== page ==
• Harder to Dismiss. It’s easy to let emails drift into the abyss of the endless inbox. Even if someone reads your sales letter and is legitimately interested in your offer, he can easily stall long enough to lose the email forever. On the other hand, a physical letter will only go away as a result of action, never inaction.
  • Greater Control. With direct mail, you can send out an offer to a specific person without risking the possibility that that person might forward it on to 20 friends.

 

Cliff notes for sales letter writing

Now, how do you actually write a sales letter, for either email or direct mail?

In his book 2,239 Tested Secrets for Direct Marketing Success, Malcolm Decker explained his writing process like this: “I develop as clear a profile of my prospect as the research offers, and then match it up with someone I know and ‘put him in a chair’ across from me. Then I write to him conversationally.”

Another great tip comes from storied copywriter and author Robert Collier, who famously made this suggestion: “Always enter the conversation already taking place in the customer’s mind.”

What is your ideal customer—the guy in the chair across from you—thinking about right now? What does he need, what does he want, what are his primary interests, concerns, problems, and dreams?

Now, how can you address one or more of those things with your product or service, via a juicy promise? This is the solution to his problem, the trigger that can put his dreams in motion or the thing that all guys like him should have.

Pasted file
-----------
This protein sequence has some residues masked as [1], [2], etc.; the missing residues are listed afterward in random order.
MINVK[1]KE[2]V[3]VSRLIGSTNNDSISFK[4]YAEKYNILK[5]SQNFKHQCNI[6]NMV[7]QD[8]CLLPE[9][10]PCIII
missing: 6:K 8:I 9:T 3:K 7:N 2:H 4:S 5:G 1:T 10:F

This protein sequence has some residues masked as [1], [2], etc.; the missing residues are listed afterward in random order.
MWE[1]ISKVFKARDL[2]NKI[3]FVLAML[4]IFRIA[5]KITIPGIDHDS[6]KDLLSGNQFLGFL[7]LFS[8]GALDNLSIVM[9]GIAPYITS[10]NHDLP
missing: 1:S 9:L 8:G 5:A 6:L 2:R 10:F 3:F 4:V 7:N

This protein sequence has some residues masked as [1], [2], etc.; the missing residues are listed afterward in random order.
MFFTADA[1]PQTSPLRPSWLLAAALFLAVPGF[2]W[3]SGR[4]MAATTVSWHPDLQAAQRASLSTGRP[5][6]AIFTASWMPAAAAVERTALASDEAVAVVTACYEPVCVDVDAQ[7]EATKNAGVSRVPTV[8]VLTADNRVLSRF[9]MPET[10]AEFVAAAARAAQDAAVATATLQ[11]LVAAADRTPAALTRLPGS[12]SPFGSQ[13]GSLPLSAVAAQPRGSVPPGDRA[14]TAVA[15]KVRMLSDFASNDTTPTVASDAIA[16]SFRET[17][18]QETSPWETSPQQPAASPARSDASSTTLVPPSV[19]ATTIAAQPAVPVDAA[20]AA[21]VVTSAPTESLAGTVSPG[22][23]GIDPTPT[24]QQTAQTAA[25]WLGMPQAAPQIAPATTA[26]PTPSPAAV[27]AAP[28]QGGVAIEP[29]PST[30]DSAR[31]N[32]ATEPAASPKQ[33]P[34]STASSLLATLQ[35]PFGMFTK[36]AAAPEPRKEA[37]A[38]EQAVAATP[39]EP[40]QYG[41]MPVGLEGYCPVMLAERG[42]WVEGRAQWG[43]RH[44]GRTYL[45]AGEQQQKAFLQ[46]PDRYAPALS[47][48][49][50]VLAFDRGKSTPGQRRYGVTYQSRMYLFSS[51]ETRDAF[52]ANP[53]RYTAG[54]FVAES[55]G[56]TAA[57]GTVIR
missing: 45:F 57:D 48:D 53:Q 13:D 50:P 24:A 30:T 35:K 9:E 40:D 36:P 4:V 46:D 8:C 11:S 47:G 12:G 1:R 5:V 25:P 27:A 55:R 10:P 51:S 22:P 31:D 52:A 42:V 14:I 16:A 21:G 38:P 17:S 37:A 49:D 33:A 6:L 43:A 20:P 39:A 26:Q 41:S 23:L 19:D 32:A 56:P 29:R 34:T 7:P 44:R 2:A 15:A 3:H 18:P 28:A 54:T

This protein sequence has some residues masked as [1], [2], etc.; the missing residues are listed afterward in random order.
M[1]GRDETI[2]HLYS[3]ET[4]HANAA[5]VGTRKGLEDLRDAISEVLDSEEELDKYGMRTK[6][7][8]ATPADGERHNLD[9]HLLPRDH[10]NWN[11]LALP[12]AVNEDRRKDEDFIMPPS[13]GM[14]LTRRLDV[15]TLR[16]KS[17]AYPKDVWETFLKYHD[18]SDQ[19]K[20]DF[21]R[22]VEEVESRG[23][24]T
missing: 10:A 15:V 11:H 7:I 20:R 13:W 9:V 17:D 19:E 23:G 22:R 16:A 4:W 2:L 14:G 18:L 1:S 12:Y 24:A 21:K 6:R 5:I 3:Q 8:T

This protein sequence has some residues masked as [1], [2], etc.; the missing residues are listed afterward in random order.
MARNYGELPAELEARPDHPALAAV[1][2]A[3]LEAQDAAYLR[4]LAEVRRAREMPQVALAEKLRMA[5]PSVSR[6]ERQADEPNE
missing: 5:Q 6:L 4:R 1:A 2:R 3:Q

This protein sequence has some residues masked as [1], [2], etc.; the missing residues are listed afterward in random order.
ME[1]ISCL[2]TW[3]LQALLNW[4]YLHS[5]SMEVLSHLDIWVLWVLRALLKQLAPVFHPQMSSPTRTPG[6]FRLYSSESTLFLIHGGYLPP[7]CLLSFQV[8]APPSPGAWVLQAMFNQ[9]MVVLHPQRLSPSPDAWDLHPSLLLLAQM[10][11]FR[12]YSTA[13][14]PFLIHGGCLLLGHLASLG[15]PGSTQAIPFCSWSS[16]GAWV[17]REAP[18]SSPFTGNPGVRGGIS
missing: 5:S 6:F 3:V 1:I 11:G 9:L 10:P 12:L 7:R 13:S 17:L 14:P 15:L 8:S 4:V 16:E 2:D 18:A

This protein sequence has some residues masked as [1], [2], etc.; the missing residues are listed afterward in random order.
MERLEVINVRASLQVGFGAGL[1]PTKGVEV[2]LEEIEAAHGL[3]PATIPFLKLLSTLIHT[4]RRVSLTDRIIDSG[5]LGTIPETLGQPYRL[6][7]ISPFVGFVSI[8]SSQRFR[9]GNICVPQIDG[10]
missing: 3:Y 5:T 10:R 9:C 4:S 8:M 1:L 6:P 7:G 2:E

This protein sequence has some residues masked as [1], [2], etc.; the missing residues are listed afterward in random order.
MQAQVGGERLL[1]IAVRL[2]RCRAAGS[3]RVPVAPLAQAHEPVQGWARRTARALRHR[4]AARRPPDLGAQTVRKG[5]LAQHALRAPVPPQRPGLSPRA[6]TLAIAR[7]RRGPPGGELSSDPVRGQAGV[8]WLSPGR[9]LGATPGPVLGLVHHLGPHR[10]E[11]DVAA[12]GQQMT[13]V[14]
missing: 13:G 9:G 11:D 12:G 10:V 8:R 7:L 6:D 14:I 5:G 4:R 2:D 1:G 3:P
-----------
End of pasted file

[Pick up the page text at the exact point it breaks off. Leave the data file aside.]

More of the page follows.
To make the juicy promise come to life, introduce it through a story that touches on the right emotion. How does your ideal customer feel about his current problem?

Here are six more elements of powerful sales letters:

  • Real benefits (not features). How are you solving the readers’ problems?
  • A no-risk offer. Encourage the reader to take one small (ideally, free) step toward you. Make it valuable to him, or at least fun (a la Justin Bieber selfies). From there, he’ll be subconsciously motivated to continue on the same path to justify his initial step.
  • A ticking time bomb. Infuse your offer with urgency to show the reader that he’d better act now, or miss out.
  • Razor-sharp customer focus. It’s tempting to try to sell what you would want, but unless you’re a perfect cookie cut-out of your customer, what you want is irrelevant.
  • Instructions. Aka a call to action. Never underestimate the power of just asking people to do what you want them to do.
  • The P.S. It’s cliché to include it, but everyone does anyway because it works. People—especially skimmers—just can’t resist reading that P.S. at the bottom of a sales letter. It feels personal, even when we see it coming a mile away.

And although the grand Ugly-Mug-style gestures aren’t necessarily always appropriate…what if you did think a little further outside the box?

 

Why do you think Ugly Mug’s campaign worked so well? Have you ever implemented an unusual delivery method for a sales letter? What are some other keys to a solid sales letter?